Review: ‘Float’ – Flogging Molly

Check out this story from the March 15, 2007 edition of The Viking News, SUNY Westchester Community College’s Campus Newspaper. It has been revised from its original format, because, well, my writing has improved quite a bit since then.

Flogging Molly is a Los Angeles based band that blends traditional Irish folk music with modern day punk-rock.

“We’re not a traditional band,” Flogging Molly’s Frontman David King said. “We are influenced by traditional music and inspired by it, and we put our own little twist on it.”

This couldn’t be more evident than on the Celtic-punk band’s fourth studio album, Float, perhaps one of the band’s softest, yet catchiest albums to date.

Float—available on March 4, 2008, from independent music label Side One Dummy—takes its name from a song-title, which was originally released as an iTunes exclusive in 2007.

Unlike some of their previous albums, which had a much more angst-driven punk/hard rock feel, Flogging Molly seem to lean more towards the folk-side of things on this one.

One reason for this might have to do with the fact that Float was recorded at Grouse Lodge Studios in County Westmeath, Ireland, whereas in the past they had only recorded in Hollywood and Chicago. Or, perhaps it is because the band has become more popular amongst our MTV generation that they felt a need to top themselves? Whatever the cause, they pull it off.

The album opens with “Requiem for a Dying Song”, an infectious tune with the kind of witty political tagline that would make Pete Seeger proud.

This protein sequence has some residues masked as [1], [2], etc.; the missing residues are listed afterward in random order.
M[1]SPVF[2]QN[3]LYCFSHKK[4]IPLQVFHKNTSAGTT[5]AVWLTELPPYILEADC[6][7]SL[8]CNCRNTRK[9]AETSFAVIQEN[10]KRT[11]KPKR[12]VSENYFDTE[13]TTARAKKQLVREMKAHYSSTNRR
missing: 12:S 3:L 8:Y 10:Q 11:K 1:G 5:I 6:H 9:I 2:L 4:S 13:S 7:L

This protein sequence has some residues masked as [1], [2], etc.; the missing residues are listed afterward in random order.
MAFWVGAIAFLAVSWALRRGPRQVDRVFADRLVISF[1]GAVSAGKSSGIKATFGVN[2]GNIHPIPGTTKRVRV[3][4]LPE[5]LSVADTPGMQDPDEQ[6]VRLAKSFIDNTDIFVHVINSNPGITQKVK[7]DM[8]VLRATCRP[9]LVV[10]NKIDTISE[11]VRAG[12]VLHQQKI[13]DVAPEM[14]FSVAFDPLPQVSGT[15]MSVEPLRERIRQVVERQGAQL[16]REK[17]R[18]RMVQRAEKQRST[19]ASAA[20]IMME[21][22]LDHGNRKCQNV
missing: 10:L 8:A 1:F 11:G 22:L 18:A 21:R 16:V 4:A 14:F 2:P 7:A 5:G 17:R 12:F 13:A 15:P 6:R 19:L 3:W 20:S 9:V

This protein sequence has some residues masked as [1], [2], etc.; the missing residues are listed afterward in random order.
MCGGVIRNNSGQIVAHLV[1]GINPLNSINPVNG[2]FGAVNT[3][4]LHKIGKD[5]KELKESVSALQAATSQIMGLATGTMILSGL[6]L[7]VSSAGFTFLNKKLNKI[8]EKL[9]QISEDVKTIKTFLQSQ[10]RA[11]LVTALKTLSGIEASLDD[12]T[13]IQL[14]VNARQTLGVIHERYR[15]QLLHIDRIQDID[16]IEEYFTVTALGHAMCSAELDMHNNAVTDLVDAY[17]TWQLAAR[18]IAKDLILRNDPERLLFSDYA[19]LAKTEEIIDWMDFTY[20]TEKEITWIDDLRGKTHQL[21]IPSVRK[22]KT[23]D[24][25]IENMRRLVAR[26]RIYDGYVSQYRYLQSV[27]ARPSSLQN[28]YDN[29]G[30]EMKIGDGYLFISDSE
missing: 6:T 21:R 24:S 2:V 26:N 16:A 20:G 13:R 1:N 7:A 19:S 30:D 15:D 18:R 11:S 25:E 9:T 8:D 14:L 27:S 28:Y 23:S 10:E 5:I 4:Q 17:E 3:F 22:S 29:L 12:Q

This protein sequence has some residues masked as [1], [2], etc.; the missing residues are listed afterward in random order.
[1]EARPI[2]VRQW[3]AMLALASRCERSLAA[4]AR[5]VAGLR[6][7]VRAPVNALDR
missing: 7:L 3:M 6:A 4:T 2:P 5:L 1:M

“There’s a government whip cracked across your back, when the order of the day is don’t listen—attack.”

“You Won’t Make a Fool Out of Me,” could easily be the band’s second single, simply because the song is very insistent and in your face. It’s simple, incredibly repetitive, and is almost guaranteed to have singing along upon the first time you hear it.

“Lightning Storm” is the most unique song on the whole album. It has a soothing, almost medicinal sound to it that comes from deep and personal emotions. The theme can best be defined by the lyrics, “As the days they come, as the years do go. So take care of your freedom, they’ll never know.”

The track, “Us of Lesser Gods” plays to Flogging Molly’s forté, sticking to at least one sappy song dedicated to their religious heritage. Nevertheless it’s still incredibly catchy compared to some of theit other faith-based songs such as, “Grace of God Go I” (Swagger) and “Seven Deadly Sins” (Within a Mile of Home).

“On The Back of a Broken Dream” may be the one track to skip on this nearly impeccable album, simply because it is bland and easily forgettable for fans. It isn’t a “bad song,” it’s just because certain parts make it discernible from others in their repertoire.

Overall, I give Flogging Molly’s latest album four stars out of five.


Float is very distinct from the band’s previous albums, which makes it easy to see why the album hit no. 4 on the Billboard Top 200 Charts. Hopefully, there will still be more to come from this magnificent Celtic punk band in the future.


Posted in <a href="" rel="category tag">From The Archives</a>, <a href="" rel="category tag">Music</a>, <a href="" rel="category tag">Publications</a>, <a href="" rel="category tag">Rock</a>Tagged <a href="" rel="tag">Celtic</a>, <a href="" rel="tag">Celtic Punk</a>, <a href="" rel="tag">David King</a>, <a href="" rel="tag">Float</a>, <a href="" rel="tag">Flogging Molly</a>, <a href="" rel="tag">Folk</a>, <a href="" rel="tag">Ireland</a>, <a href="" rel="tag">Irish</a>, <a href="" rel="tag">Irish Folk</a>, <a href="" rel="tag">Punk</a>, <a href="" rel="tag">rock</a>